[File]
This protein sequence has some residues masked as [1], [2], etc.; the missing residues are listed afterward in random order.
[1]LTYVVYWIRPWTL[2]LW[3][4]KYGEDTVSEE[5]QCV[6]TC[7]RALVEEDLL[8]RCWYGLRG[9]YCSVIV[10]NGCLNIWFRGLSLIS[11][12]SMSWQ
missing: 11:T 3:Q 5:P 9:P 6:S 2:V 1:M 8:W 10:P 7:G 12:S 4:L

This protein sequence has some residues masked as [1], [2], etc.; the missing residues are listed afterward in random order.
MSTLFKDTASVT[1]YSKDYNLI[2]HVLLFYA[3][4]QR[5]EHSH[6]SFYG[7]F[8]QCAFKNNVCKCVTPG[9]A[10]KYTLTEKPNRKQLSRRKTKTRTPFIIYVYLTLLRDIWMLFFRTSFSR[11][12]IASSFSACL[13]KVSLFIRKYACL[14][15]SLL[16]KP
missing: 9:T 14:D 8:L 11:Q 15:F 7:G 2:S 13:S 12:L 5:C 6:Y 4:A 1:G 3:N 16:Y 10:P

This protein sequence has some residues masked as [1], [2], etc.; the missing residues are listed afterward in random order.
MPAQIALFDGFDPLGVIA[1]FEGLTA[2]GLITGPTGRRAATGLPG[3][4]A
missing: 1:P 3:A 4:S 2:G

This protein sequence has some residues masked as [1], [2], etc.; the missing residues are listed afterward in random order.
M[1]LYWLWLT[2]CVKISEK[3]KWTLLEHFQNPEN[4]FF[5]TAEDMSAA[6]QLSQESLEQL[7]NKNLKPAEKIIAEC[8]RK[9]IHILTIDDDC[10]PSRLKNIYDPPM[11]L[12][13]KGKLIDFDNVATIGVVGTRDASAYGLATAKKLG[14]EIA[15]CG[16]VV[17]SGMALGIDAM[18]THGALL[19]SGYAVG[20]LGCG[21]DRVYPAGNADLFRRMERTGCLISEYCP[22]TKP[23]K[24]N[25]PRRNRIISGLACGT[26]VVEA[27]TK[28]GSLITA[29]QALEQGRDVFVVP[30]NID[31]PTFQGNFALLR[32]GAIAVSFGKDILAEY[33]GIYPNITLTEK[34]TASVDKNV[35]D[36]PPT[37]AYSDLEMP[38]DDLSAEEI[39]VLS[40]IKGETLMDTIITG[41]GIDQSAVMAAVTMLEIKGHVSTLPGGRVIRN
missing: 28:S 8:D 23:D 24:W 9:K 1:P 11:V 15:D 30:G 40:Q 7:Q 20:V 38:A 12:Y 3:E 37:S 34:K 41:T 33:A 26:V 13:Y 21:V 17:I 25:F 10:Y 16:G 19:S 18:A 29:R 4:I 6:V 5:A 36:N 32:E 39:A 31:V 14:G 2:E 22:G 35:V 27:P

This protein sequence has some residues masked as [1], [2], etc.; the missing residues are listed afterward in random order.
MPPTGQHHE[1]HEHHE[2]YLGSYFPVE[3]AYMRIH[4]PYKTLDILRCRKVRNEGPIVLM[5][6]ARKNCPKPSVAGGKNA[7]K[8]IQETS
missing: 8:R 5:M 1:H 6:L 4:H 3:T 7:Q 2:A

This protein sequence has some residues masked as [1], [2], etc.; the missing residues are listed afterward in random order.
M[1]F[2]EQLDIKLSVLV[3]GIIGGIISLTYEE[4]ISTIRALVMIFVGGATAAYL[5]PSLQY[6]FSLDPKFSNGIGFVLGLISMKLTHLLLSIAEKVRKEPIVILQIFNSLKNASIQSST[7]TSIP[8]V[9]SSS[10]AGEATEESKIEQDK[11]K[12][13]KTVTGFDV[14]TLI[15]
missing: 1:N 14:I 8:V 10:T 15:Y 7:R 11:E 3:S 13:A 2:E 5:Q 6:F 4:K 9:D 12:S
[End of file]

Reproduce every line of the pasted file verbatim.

This protein sequence has some residues masked as [1], [2], etc.; the missing residues are listed afterward in random order.
[1]LTYVVYWIRPWTL[2]LW[3][4]KYGEDTVSEE[5]QCV[6]TC[7]RALVEEDLL[8]RCWYGLRG[9]YCSVIV[10]NGCLNIWFRGLSLIS[11][12]SMSWQ
missing: 11:T 3:Q 5:P 9:P 6:S 2:V 1:M 8:W 10:P 7:G 12:S 4:L

This protein sequence has some residues masked as [1], [2], etc.; the missing residues are listed afterward in random order.
MSTLFKDTASVT[1]YSKDYNLI[2]HVLLFYA[3][4]QR[5]EHSH[6]SFYG[7]F[8]QCAFKNNVCKCVTPG[9]A[10]KYTLTEKPNRKQLSRRKTKTRTPFIIYVYLTLLRDIWMLFFRTSFSR[11][12]IASSFSACL[13]KVSLFIRKYACL[14][15]SLL[16]KP
missing: 9:T 14:D 8:L 11:Q 15:F 7:G 2:S 13:S 12:L 5:C 6:Y 4:A 1:G 3:N 16:Y 10:P

This protein sequence has some residues masked as [1], [2], etc.; the missing residues are listed afterward in random order.
MPAQIALFDGFDPLGVIA[1]FEGLTA[2]GLITGPTGRRAATGLPG[3][4]A
missing: 1:P 3:A 4:S 2:G

This protein sequence has some residues masked as [1], [2], etc.; the missing residues are listed afterward in random order.
M[1]LYWLWLT[2]CVKISEK[3]KWTLLEHFQNPEN[4]FF[5]TAEDMSAA[6]QLSQESLEQL[7]NKNLKPAEKIIAEC[8]RK[9]IHILTIDDDC[10]PSRLKNIYDPPM[11]L[12][13]KGKLIDFDNVATIGVVGTRDASAYGLATAKKLG[14]EIA[15]CG[16]VV[17]SGMALGIDAM[18]THGALL[19]SGYAVG[20]LGCG[21]DRVYPAGNADLFRRMERTGCLISEYCP[22]TKP[23]K[24]N[25]PRRNRIISGLACGT[26]VVEA[27]TK[28]GSLITA[29]QALEQGRDVFVVP[30]NID[31]PTFQGNFALLR[32]GAIAVSFGKDILAEY[33]GIYPNITLTEK[34]TASVDKNV[35]D[36]PPT[37]AYSDLEMP[38]DDLSAEEI[39]VLS[40]IKGETLMDTIITG[41]GIDQSAVMAAVTMLEIKGHVSTLPGGRVIRN
missing: 28:S 8:D 23:D 24:W 9:K 1:P 11:V 15:D 30:G 40:Q 7:Q 20:V 38:A 12:Y 3:E 37:S 34:K 41:T 33:A 26:V 13:Y 21:V 17:I 25:F 10:Y 16:G 19:S 18:A 29:R 4:I 6:V 5:A 36:N 32:E 39:A 31:V 14:G 2:E 22:G 35:V 27:P

This protein sequence has some residues masked as [1], [2], etc.; the missing residues are listed afterward in random order.
MPPTGQHHE[1]HEHHE[2]YLGSYFPVE[3]AYMRIH[4]PYKTLDILRCRKVRNEGPIVLM[5][6]ARKNCPKPSVAGGKNA[7]K[8]IQETS
missing: 8:R 5:M 1:H 6:L 4:H 3:T 7:Q 2:A

This protein sequence has some residues masked as [1], [2], etc.; the missing residues are listed afterward in random order.
M[1]F[2]EQLDIKLSVLV[3]GIIGGIISLTYEE[4]ISTIRALVMIFVGGATAAYL[5]PSLQY[6]FSLDPKFSNGIGFVLGLISMKLTHLLLSIAEKVRKEPIVILQIFNSLKNASIQSST[7]TSIP[8]V[9]SSS[10]AGEATEESKIEQDK[11]K[12][13]KTVTGFDV[14]TLI[15]
missing: 1:N 14:I 8:V 10:T 15:Y 7:R 11:E 3:S 13:A 2:E 5:Q 6:F 4:K 9:D 12:S